DENVER — Mayor Michael Hancock's 2022 budget proposal includes a plan to increase citywide parking meter rates from $1 to $2 an hour.
The budget proposal, released Wednesday, says the rate increase would generate an additional $9.2 million for the city in the first year.
This would be the first parking meter rate increase in 20 years, according to the proposal.
The proposal said the additional revenue will go to the new Transportation and Mobility Fund, which will pay for projects related to bicycles, sidewalks, safety, and transit improvements.
Proposed uses for the money include:
- About $1.9 million for the Denver Moves bicycles program, to "support an innovative approach to building bicycle infrastructure and accelerate the implementation of bikeways."
- About $1.8 million to build and repair sidewalks near public facilities, educational facilities, transit, and other critical areas.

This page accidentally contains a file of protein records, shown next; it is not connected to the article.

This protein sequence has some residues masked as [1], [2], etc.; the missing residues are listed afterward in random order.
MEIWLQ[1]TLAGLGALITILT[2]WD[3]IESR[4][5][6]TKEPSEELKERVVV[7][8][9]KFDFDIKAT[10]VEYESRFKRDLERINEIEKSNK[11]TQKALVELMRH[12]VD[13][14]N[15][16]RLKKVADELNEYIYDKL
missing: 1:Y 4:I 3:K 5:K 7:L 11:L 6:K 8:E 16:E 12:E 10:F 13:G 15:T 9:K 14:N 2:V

- About $1.8 million for improvements at high-crash intersections, road crossing safety treatments, and signal modification.
- About $3.7 million for the Denver Moves transit program, "including design and construction of a high frequency network and transit amenities."
- About $300,000 for an additional inspector and project manager related to sidewalk repair.
9NEWS looked into the hourly parking rates in other cities, where prices sometimes vary depending on the area and the time of day. Here's what we found:
- Seattle: Up to $2
- Chicago: Up to $2.25
- Minneapolis: Up to $2.75
- Los Angeles: Up to $6
- Washington D.C.: Up to $2.50
- Colorado Springs: Up to $1.25
Denver City Council must approve the $1.49 billion budget proposal before it can be implemented. The council will hold a series of hearings over the next two weeks to discuss the proposal with other city leaders.
Once budget hearings are completed on Sept. 27, the council will discuss their requests and send a letter with proposed amendments to the mayor for consideration in early October.
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